6 Best Places for a Digital Nomad's Life in Spain
15 min read
There is no question that the recent pandemic in 2020 caused everybody to push technology and remote work to the limit. However, as one of the positive side effects of the dramatic year, everyone realized once and for all that remote work is not only possible, it's doable on a broad scale. And that means for workers that they can essentially work from anywhere doing the same jobs and careers instead of being fixed in a specific career location. For those who've always wanted to move to Spain or are considering the idea of living abroad, the European home of sangria, siestas, and tapas beckons. Here below are the best places to live in Spain.
First off, it has more hospitable and warmer climates than other European and Asia locations. Because it is closer to the equator, especially those areas in the southern part of Spain, the country generally enjoys warmer temperatures, even arid conditions in some areas.
Second, Spain is home to a big ex-pat community of Americans, Britons, Germans, and more, so while Spanish is the primary language, there's a lot of folks living there speaking other languages as well.
Third, Spain is stuffed with history, scenic areas, various geographic locations, and basically something for everyone. That's what makes the country so popular. And it's big too, about the size of Texas, roughly speaking. So, where's a good place for someone to start being entirely outside the country and probably not that hot with fluent Spanish? Below are some of the prime locations that have been international for years but are easily affordable and adjustable today for digital relocations.
Long known as a resort location, Alicante gets a lot of interest from the youth because it has a strong nightclub scene and steady traffic of European visitors. For those who want to be in the thick of the night owl life, Alicante is perfect. For an international flavor, the city attracts a lot of regular visitors from Germany, Russia, and the U.K. year-round.
So, when it comes to accommodation for a foreign-speaking person, the locals are pretty much used to making adjustments or helping out, as long as you're contributing to the local income. Interestingly, however, Alicante has a very enticing combination of a general location while being a coastal town. It has prominent beaches, plenty of harbor and boat action, and there's a good amount of local history with a few castle structures in the immediate area.
Given all the above, one would think that Alicante is a big sea destination. It's not. The city is actually a small one, with only about 330,000 residents in it. Most folks just get around by walking in the city center because everything is so compact and close. For rent and the cost for a place to live, Alicante gets high points for affordability, far better than Spain's bigger cities, which is surprising given its coastal location. For safety, the coastal town does extremely well, a prime attraction for remote workers who want a quieter style of living but still have access to the nightlife too.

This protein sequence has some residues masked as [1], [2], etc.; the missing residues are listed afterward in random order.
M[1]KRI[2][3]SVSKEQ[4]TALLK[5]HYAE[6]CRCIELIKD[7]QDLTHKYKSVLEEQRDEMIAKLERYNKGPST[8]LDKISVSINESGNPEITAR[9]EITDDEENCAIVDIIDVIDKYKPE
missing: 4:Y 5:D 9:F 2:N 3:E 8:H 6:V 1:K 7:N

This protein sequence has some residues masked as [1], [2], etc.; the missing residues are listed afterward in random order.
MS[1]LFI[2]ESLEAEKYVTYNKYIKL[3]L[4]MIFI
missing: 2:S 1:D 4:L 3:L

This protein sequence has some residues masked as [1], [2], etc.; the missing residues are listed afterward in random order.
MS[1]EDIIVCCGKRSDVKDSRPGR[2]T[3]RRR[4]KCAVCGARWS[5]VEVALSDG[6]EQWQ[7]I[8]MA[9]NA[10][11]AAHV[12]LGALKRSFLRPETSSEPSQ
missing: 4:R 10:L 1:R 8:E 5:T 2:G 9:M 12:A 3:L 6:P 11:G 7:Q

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When people first think of Spain without having been there, they usually think of Barcelona first. It's one of Spain's biggest cities, the mistaken capital of the country for those who don't know Spain well, and probably the most well-referenced location internationally. It's also a major travel hub for the country and a location steeped in old history, politics, and culture. Modern city life is stuffed with edge art, urban intensity, and packed living conditions, depending on which neighborhood one is located. It's a good guess that half the city's inhabitants are from somewhere outside of Spain.
A key factor for many who work electronically, Barcelona is a significant hub for Spain's tech industry, and small businesses move fast-forward at lightning speed. There's a lot of demand for cutting-edge talent. Combined with the location, Barcelona has become extremely attractive for folks looking for a better life off the U.S. path but still heavily involved in tech in general. Accommodations are not cheap in Barcelona, but they are not the most expensive. A typical apartment from a small studio to a flat will range from 790 Euros to 1,130 Euros a month.
Many transplants have chosen Barcelona because it has a younger generation per square mile than most other locations in the country and is a hub of universities and art clusters. Whether it's college studies, music, fine art, style, fashion, or business, Barcelona has attracted folks from all types of backgrounds and are in their 20s and 30s. And the city's neighborhoods encourage even more all the time, with esoteric and unique displays of color, celebrations, food, and daily life. The fact that there are so many young people in Barcelona itself makes it a prime location for other young types to relocate, often finding many resources that accommodate folks on a budget and willing to be flexible in living accommodations with studios versus full flats. Recreation-wise, Barcelona is coastal, enjoying, like other locations in the country, its share of prime beaches in close proximity to the city itself.
The temperature in the area often stays warm, and even the winters are mild. In social terms, Barcelona has a well-known reputation for being an international hub and the city that connects people. Many couples and life-long friends have connected in the Spanish city, often when studying classes or just starting out in their careers. As a result, remote digital workers will find that the location is ideal for networking as well as leveraging contacts for new career options and jobs all the time.